The last couple stories have been somewhere between eight and ten thousand words, and typically broken up into multiple installments. This has allowed me to practice writing in scenes, where three or four scenes would make up the entirety of the story itself. I’ve found that this is an effective way to have a comprehensive arc that has a clearly defined beginning, middle and end – generally speaking. As I’ve mentioned in an earlier blog post, I’ve spent a considerable amount of time focusing on the writing methods that are outlined in The Story Grid. I won’t go into all the details, since you can refer to Google if you want to learn more about that particular method. But in short, the author of The Story Grid puts tremendous emphasis on following the “Five Commandments” of storytelling, which require that any given unit of story (scene, sequence, act, and full manuscript) contain the following five key movements:

  1. Inciting Incident
  2. Progressive Complication
  3. Crisis
  4. Climax
  5. Resolution

There’s a lot more to The Story Grid method, but these key movements are first and foremost when crafting your story. In the short fiction that I’ve produced over the past year, I’ve concentrated on following this and other advice discussed in The Story Grid, and I’ve found that it’s helped my writing tremendously. Since my last few pieces have been upwards of ten thousand words, and at least three or more scenes, it’s been a challenge to ensure that each unit of the story has these five elements, and that the story feels complete by the end of the piece.

In the same previous blog post, I also highlighted another writing resource that I had come across in my research, which is The Write Practice. This is a website and subscription-based writing community that has a plethora of free articles and advice on the craft of writing, while focusing on the importance of deliberate practice. In addition to the forum of fellow writers, the website hosts a seasonal writing contest every few months. For a small fee, writers can enter the contest and submit a short story based on a writing prompt that is tailored for each contest. Additionally, entrants receive limited-time access to their online writing community and are able to “workshop” their story prior to the submission deadline. This allows for writers to give feedback on each others stories and improve their drafts during the work-shopping period. When I first came across their website, the Winter 2017 contest had recently closed, so I wasn’t able to enter or submit a story. But nonetheless, the prompt for the contest inspired me to write the first short story in the Joe Fletcher series, entitled The Delivery Man. Needless to say, I kept my eyes and ears peeled for announcements of the next contest.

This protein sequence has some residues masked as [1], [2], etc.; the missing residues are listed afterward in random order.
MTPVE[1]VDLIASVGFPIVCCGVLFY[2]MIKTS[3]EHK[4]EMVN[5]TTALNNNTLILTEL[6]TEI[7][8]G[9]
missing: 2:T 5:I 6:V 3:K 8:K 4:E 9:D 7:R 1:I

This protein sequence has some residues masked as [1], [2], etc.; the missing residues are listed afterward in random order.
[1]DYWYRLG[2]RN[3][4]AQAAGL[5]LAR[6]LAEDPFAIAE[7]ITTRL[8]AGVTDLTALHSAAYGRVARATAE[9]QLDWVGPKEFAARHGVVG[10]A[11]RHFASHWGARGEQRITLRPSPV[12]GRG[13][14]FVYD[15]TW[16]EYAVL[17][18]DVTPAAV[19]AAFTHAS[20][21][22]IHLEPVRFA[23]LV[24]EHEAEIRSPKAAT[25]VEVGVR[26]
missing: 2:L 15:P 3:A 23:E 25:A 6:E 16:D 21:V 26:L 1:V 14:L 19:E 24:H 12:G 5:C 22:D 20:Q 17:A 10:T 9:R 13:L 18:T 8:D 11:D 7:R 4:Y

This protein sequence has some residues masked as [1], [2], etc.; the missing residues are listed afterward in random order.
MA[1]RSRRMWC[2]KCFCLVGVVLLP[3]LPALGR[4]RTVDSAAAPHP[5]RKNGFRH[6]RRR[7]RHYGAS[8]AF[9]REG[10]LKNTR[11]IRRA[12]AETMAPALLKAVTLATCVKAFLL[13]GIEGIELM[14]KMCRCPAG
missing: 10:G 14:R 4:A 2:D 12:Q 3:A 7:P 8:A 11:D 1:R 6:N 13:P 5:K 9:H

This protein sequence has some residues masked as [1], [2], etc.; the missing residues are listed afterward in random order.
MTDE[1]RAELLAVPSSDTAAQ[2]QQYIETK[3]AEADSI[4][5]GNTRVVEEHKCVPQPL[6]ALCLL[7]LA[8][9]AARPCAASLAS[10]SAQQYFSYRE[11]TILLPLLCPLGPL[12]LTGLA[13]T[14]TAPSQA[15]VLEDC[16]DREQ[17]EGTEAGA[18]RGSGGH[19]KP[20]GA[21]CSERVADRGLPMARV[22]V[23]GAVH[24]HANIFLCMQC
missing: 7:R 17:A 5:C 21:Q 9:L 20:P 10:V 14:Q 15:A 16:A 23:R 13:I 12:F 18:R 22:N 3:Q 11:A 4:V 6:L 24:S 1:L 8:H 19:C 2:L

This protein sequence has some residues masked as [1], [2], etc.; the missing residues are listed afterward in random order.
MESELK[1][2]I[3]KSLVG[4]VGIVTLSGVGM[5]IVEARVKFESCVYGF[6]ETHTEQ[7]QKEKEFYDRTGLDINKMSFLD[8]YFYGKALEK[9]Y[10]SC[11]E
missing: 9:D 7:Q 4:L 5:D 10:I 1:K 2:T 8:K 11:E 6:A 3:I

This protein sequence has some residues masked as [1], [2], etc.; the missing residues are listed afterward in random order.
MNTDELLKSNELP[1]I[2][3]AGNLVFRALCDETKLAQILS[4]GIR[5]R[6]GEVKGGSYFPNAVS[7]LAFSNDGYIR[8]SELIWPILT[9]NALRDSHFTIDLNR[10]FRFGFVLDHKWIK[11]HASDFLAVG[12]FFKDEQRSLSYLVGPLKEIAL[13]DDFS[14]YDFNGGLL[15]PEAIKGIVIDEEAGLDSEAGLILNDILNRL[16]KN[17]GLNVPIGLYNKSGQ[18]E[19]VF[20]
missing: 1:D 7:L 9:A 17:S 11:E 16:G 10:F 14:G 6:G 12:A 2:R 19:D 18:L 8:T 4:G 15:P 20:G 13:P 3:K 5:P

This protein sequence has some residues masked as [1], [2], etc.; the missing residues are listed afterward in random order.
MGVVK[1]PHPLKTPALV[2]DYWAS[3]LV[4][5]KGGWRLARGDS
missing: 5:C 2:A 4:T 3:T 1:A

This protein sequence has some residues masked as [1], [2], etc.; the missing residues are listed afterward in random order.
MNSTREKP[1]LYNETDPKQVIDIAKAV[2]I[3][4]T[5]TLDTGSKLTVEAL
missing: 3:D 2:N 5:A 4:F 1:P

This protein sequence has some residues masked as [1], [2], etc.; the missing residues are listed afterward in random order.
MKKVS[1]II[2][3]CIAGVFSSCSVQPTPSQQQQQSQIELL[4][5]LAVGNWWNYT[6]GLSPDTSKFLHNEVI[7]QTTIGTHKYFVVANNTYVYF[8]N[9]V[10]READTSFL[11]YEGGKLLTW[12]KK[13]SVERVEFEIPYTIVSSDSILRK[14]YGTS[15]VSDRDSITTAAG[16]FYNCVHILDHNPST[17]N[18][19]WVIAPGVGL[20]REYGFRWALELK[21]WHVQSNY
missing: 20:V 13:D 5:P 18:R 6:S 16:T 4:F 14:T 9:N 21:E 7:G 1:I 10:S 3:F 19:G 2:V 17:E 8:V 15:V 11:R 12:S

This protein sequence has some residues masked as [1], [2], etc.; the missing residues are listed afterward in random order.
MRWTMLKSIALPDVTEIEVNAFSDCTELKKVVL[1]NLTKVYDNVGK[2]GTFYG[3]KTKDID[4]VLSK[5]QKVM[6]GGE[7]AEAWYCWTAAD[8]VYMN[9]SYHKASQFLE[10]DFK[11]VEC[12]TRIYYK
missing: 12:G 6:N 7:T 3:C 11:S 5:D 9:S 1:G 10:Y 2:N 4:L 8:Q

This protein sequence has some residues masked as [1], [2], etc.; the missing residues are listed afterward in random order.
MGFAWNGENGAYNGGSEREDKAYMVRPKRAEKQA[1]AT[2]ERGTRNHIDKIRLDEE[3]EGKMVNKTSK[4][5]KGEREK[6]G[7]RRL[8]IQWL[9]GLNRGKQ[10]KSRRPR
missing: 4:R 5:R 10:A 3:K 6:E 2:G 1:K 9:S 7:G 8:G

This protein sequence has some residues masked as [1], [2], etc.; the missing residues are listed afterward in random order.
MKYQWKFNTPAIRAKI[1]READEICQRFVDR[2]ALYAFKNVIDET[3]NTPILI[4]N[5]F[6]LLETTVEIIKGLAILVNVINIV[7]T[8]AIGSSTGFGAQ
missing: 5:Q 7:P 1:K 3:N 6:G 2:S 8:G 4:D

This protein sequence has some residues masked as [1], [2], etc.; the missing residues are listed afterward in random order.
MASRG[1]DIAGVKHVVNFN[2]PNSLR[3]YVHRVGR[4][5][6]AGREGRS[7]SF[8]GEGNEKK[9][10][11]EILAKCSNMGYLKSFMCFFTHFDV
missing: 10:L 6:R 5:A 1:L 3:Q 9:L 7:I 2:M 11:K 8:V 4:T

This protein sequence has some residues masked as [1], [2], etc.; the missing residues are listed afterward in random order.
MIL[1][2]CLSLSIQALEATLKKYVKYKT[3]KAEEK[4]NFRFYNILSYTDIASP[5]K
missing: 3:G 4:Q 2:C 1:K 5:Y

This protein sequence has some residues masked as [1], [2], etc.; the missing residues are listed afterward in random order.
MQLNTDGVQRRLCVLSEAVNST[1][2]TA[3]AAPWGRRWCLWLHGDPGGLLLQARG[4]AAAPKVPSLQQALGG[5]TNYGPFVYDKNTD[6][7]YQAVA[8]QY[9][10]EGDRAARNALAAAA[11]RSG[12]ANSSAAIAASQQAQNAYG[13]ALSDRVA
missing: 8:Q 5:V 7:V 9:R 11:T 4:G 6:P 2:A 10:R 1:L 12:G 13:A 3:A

Alas, the Spring 2018 writing contest is now here and of course, I’ve entered the competition! However, the constraints of the contest are an entirely new world for me. First and foremost, the maximum length for the submission is only 1,500 words, which is approximately the length of one well-constructed scene. Secondly, the prompt for the competition was pulled straight from the pages of The Story Grid: write a story where your character faces a “Best Bad Choice,” where neither option is a good one.

I found it incredibly difficult to combine the prompt and all of the core elements into 1,500 words or less. Additionally, I decided to write my story in first-person perspective, with a female protagonist, which is something I had never done before. But after much deliberation, I landed on an idea that eventually took shape, and was able to craft a story which hits all of the Five Commandments on some level. At the time of writing this blog post, I am currently work-shopping my story in The Write Practice online community, but I also thought it would be a good idea to post my submission here to get additional feedback. An added bonus of the contest is that each and every story, whether or not it wins or places in the contest, will be published on the website of their affiliate literary magazine Short Fiction Break. For a period of three months after publication, the magazine requires exclusivity, so I will be taking my story down from this blog temporarily during that time.

So without further ado, I’m proud to present my short story contest submission – Third Shift. Be sure to give it a read and send me any feedback as soon as possible, as the story will be removed from the blog on April 9th.